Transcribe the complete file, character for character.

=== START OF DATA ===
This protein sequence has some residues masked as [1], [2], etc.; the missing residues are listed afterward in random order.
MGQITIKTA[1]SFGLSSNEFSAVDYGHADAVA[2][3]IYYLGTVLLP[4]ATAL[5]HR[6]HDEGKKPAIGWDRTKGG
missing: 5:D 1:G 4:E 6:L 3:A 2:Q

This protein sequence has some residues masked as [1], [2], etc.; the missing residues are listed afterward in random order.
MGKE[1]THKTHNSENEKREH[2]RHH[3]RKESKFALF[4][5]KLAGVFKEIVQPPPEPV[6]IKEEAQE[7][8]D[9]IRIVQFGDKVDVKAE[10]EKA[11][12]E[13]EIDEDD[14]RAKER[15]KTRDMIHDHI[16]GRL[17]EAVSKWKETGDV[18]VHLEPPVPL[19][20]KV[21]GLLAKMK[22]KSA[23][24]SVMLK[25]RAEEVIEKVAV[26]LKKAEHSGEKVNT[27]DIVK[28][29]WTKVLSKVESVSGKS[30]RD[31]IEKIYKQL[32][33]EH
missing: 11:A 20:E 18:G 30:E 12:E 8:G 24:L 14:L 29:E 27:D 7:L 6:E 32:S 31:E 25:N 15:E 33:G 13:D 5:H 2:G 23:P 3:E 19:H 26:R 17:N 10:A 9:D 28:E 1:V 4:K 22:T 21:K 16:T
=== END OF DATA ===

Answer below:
This protein sequence has some residues masked as [1], [2], etc.; the missing residues are listed afterward in random order.
MGQITIKTA[1]SFGLSSNEFSAVDYGHADAVA[2][3]IYYLGTVLLP[4]ATAL[5]HR[6]HDEGKKPAIGWDRTKGG
missing: 5:D 1:G 4:E 6:L 3:A 2:Q

This protein sequence has some residues masked as [1], [2], etc.; the missing residues are listed afterward in random order.
MGKE[1]THKTHNSENEKREH[2]RHH[3]RKESKFALF[4][5]KLAGVFKEIVQPPPEPV[6]IKEEAQE[7][8]D[9]IRIVQFGDKVDVKAE[10]EKA[11][12]E[13]EIDEDD[14]RAKER[15]KTRDMIHDHI[16]GRL[17]EAVSKWKETGDV[18]VHLEPPVPL[19][20]KV[21]GLLAKMK[22]KSA[23][24]SVMLK[25]RAEEVIEKVAV[26]LKKAEHSGEKVNT[27]DIVK[28][29]WTKVLSKVESVSGKS[30]RD[31]IEKIYKQL[32][33]EH
missing: 11:A 20:E 18:G 30:E 12:E 8:G 24:L 14:L 29:E 27:D 7:L 6:E 32:S 31:E 25:N 15:E 33:G 13:D 5:H 2:G 23:P 3:E 19:H 26:R 17:N 10:A 9:D 28:E 1:V 4:K 22:T 21:K 16:T